During her speech accepting the 2013 Lifetime Achievement Award from the Society of Family Planning in Seattle, Carole Joffe explained that although in many ways reproductive rights are under assault from state legislatures, “some things in the world of abortion provision are different—even arguably better” than they were in years past.
According to the anti-choice action group, “tons of doctors” approve of the new anti-choice bills mandating how physicians interact with patients. But national and state physicians’ groups are not on board.
The American Congress of Obstetrics and Gynecology now says that we should “let nature take its course” during labor. But that change could take years to go into effect, affecting pregnant individuals in the United States and abroad.
A GOP lawmaker is looking to make Texas the latest state to restrict the use of abortion medications in a way that some experts warn could increase the drugs’ side effects while making them more expensive.
The nation’s doctors are speaking up for expanded access to contraception. The American College of Obstetricians and Gynecologists endorsed making oral contraceptives available without a prescription and emergency contraception over-the-counter. The American Academy of Pediatrics suggested that pediatricians give young women prescriptions for Emergency Contraception before they need it.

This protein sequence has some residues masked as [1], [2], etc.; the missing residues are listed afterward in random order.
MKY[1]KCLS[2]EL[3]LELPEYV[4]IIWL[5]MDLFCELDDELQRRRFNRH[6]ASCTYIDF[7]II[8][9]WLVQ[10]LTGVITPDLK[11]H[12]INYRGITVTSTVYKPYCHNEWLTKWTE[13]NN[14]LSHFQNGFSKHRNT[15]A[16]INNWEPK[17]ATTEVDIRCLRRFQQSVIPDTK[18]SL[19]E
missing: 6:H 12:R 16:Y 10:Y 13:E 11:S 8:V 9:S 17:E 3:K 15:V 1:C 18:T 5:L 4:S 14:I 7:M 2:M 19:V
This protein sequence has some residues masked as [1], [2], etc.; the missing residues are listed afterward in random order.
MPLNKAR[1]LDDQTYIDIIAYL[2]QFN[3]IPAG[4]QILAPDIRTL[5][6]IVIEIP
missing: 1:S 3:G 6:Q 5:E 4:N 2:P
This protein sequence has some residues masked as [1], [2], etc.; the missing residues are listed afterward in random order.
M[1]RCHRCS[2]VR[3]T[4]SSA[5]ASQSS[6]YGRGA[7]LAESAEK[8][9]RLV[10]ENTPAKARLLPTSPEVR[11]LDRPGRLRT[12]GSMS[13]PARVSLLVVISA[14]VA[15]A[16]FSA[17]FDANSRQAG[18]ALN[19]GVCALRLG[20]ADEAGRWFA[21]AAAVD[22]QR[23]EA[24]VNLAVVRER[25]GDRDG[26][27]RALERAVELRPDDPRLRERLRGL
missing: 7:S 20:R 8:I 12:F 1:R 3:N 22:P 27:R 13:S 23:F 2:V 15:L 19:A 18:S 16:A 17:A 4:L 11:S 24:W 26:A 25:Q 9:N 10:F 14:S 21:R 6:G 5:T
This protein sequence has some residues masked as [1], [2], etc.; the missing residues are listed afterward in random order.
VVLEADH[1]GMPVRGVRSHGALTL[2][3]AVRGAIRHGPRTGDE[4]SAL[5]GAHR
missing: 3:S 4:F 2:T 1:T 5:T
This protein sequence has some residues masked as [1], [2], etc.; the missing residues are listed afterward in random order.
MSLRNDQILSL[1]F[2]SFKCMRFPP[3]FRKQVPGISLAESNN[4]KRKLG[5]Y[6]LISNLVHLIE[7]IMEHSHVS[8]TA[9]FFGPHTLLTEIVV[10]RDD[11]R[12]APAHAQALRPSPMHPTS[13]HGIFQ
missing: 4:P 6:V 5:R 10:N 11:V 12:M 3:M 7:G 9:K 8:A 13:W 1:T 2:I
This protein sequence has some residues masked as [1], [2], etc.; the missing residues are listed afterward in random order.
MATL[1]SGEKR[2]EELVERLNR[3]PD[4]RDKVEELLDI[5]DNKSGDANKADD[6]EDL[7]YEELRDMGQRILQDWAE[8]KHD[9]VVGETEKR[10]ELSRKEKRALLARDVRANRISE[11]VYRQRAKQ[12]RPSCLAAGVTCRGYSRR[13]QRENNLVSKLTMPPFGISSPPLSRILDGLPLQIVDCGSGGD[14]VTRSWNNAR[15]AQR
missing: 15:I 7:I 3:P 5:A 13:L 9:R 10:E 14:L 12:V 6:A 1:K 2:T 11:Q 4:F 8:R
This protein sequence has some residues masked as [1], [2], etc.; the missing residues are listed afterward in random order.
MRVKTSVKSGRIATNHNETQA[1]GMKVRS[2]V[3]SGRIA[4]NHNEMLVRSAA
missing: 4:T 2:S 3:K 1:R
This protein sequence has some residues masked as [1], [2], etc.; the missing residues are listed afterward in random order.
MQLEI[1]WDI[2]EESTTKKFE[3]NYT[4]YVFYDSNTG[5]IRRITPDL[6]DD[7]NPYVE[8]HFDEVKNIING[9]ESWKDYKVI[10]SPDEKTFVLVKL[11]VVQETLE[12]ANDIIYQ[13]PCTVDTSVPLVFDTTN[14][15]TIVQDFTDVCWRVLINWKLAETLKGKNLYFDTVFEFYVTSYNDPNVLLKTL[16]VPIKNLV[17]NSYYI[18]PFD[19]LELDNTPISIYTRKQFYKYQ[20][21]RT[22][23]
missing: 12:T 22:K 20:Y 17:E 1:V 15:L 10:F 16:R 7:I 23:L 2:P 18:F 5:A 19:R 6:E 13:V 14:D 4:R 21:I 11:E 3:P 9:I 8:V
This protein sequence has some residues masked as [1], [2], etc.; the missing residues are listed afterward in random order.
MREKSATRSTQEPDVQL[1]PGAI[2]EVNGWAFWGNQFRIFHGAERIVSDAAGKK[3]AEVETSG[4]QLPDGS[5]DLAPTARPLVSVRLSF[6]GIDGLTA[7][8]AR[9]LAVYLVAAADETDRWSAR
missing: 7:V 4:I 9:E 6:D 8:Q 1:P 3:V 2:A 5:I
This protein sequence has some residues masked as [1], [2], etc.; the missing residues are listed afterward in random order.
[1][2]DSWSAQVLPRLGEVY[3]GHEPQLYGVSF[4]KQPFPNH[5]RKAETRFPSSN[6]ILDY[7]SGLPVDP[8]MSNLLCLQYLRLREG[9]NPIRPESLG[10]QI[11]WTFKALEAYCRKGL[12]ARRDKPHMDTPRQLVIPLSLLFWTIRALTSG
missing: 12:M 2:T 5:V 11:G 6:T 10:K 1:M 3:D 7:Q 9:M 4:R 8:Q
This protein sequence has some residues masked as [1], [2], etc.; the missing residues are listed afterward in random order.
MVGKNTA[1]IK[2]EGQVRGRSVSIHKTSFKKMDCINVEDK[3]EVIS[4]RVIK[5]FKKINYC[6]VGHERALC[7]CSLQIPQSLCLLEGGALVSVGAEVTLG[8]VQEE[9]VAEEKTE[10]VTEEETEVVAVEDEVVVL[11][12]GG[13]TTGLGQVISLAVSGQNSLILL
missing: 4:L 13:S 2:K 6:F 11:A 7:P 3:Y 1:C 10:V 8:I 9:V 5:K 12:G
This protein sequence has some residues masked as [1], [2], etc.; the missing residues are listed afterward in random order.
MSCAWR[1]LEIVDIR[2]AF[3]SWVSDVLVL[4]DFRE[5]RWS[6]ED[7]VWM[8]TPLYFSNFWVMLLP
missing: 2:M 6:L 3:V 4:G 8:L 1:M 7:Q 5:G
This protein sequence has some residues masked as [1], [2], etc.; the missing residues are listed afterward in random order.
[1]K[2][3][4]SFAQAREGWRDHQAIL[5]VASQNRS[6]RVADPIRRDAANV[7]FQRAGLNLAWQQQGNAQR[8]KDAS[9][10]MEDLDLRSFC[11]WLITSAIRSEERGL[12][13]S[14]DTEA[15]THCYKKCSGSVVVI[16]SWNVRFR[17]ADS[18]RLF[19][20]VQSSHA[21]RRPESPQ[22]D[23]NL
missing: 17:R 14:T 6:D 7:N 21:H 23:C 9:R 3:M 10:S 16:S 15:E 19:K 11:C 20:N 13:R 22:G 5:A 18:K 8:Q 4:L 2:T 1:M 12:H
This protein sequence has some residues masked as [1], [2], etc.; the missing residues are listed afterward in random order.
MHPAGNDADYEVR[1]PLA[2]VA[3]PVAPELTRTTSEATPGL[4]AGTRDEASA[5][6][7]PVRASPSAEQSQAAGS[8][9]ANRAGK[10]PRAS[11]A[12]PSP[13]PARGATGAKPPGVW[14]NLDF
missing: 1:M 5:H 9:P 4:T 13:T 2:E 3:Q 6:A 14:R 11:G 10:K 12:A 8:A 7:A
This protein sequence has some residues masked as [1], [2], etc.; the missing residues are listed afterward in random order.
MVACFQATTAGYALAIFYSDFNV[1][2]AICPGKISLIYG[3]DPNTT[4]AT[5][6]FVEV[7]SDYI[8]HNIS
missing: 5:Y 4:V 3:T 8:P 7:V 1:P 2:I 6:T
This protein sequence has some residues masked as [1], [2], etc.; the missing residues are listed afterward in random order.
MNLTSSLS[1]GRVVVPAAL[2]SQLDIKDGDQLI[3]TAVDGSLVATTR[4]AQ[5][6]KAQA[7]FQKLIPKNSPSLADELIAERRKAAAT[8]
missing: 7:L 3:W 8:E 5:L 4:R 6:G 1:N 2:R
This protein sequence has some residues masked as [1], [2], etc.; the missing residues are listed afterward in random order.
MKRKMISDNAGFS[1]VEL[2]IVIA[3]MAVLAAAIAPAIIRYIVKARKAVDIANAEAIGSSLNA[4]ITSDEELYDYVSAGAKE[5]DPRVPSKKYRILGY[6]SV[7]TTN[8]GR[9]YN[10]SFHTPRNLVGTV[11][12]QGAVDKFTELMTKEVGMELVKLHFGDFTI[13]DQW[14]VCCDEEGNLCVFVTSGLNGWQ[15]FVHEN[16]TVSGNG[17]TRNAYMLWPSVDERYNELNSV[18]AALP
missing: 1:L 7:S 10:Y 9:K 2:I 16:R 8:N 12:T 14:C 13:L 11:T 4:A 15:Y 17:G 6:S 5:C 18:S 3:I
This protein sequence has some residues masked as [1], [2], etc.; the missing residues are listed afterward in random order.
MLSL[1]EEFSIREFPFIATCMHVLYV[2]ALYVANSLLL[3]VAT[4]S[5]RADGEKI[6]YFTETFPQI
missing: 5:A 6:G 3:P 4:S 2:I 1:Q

The American College of Obstetricians and Gynecologists now supports birth control pills being sold over-the-counter. What could our health care system look like if doctors were less involved as gatekeepers to access to contraception?
The California legislature unanimously passed a bill banning the use of restraints on pregnant women. Will the governor sign it?
The ACA now requires most insurers to cover annual gynecological checkups for women without a co-pay. But is an annual checkup still necessary?
Recent conversations have focused on the question of whether home birth is safe. Here is why it’s the wrong question to be asking.
Today Washington State advocates for and against a bill mandating limited service pregnancy centers provide accurate, clear, honest and timely information about their services turned out by the hundreds. If the legislation passes, Washington State will become the first in the nation to legislate crisis pregnancy centers statewide.